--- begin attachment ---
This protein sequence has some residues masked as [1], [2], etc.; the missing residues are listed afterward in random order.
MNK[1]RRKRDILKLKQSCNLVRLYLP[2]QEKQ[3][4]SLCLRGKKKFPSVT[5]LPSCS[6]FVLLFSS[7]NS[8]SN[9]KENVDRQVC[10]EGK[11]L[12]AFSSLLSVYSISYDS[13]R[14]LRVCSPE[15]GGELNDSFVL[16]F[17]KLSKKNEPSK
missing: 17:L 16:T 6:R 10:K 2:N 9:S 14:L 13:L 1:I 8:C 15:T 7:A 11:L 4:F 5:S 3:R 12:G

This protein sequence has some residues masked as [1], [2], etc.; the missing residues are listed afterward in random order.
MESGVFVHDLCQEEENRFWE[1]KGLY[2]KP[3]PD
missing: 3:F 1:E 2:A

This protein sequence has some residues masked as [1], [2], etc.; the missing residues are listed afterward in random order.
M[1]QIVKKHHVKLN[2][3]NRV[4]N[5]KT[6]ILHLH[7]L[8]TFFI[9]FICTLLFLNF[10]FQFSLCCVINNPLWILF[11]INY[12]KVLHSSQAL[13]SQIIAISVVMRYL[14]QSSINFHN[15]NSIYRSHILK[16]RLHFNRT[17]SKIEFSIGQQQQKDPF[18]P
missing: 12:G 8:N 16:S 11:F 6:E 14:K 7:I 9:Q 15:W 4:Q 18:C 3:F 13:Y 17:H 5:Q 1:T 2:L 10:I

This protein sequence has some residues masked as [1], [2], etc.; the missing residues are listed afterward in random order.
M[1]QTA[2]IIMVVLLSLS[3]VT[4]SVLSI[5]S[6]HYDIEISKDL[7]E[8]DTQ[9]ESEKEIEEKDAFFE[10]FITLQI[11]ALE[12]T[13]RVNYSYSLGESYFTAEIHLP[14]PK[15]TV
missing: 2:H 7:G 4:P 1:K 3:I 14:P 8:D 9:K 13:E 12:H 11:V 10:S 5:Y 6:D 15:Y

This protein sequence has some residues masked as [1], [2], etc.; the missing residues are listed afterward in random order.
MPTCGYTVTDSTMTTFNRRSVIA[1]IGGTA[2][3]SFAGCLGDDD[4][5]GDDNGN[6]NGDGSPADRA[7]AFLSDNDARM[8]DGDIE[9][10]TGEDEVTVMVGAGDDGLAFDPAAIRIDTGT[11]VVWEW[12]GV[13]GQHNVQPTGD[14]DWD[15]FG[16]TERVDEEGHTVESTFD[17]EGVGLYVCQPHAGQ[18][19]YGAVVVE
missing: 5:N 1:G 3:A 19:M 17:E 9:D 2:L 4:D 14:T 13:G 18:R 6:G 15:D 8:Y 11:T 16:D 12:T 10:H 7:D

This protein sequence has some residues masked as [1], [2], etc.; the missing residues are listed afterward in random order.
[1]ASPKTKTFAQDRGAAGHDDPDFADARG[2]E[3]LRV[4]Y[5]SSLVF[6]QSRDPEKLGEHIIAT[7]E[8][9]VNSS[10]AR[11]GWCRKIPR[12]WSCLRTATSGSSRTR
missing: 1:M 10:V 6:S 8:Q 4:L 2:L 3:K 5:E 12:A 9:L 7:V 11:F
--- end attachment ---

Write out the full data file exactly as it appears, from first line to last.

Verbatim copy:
This protein sequence has some residues masked as [1], [2], etc.; the missing residues are listed afterward in random order.
MNK[1]RRKRDILKLKQSCNLVRLYLP[2]QEKQ[3][4]SLCLRGKKKFPSVT[5]LPSCS[6]FVLLFSS[7]NS[8]SN[9]KENVDRQVC[10]EGK[11]L[12]AFSSLLSVYSISYDS[13]R[14]LRVCSPE[15]GGELNDSFVL[16]F[17]KLSKKNEPSK
missing: 17:L 16:T 6:R 10:K 2:N 9:S 14:L 13:L 1:I 8:C 15:T 7:A 11:L 4:F 5:S 3:R 12:G

This protein sequence has some residues masked as [1], [2], etc.; the missing residues are listed afterward in random order.
MESGVFVHDLCQEEENRFWE[1]KGLY[2]KP[3]PD
missing: 3:F 1:E 2:A

This protein sequence has some residues masked as [1], [2], etc.; the missing residues are listed afterward in random order.
M[1]QIVKKHHVKLN[2][3]NRV[4]N[5]KT[6]ILHLH[7]L[8]TFFI[9]FICTLLFLNF[10]FQFSLCCVINNPLWILF[11]INY[12]KVLHSSQAL[13]SQIIAISVVMRYL[14]QSSINFHN[15]NSIYRSHILK[16]RLHFNRT[17]SKIEFSIGQQQQKDPF[18]P
missing: 12:G 8:N 16:S 11:F 6:E 14:K 7:I 9:Q 15:W 4:Q 18:C 3:F 13:Y 17:H 5:Q 1:T 2:L 10:I

This protein sequence has some residues masked as [1], [2], etc.; the missing residues are listed afterward in random order.
M[1]QTA[2]IIMVVLLSLS[3]VT[4]SVLSI[5]S[6]HYDIEISKDL[7]E[8]DTQ[9]ESEKEIEEKDAFFE[10]FITLQI[11]ALE[12]T[13]RVNYSYSLGESYFTAEIHLP[14]PK[15]TV
missing: 2:H 7:G 4:P 1:K 3:I 14:P 8:D 9:K 13:E 12:H 11:V 10:S 5:Y 6:D 15:Y

This protein sequence has some residues masked as [1], [2], etc.; the missing residues are listed afterward in random order.
MPTCGYTVTDSTMTTFNRRSVIA[1]IGGTA[2][3]SFAGCLGDDD[4][5]GDDNGN[6]NGDGSPADRA[7]AFLSDNDARM[8]DGDIE[9][10]TGEDEVTVMVGAGDDGLAFDPAAIRIDTGT[11]VVWEW[12]GV[13]GQHNVQPTGD[14]DWD[15]FG[16]TERVDEEGHTVESTFD[17]EGVGLYVCQPHAGQ[18][19]YGAVVVE
missing: 5:N 1:G 3:A 19:M 17:E 9:D 2:L 4:D 14:T 13:G 18:R 6:G 15:D 8:Y 11:T 16:D 12:T 10:H 7:D

This protein sequence has some residues masked as [1], [2], etc.; the missing residues are listed afterward in random order.
[1]ASPKTKTFAQDRGAAGHDDPDFADARG[2]E[3]LRV[4]Y[5]SSLVF[6]QSRDPEKLGEHIIAT[7]E[8][9]VNSS[10]AR[11]GWCRKIPR[12]WSCLRTATSGSSRTR
missing: 1:M 10:V 6:S 8:Q 4:L 2:L 3:K 5:E 12:A 9:L 7:V 11:F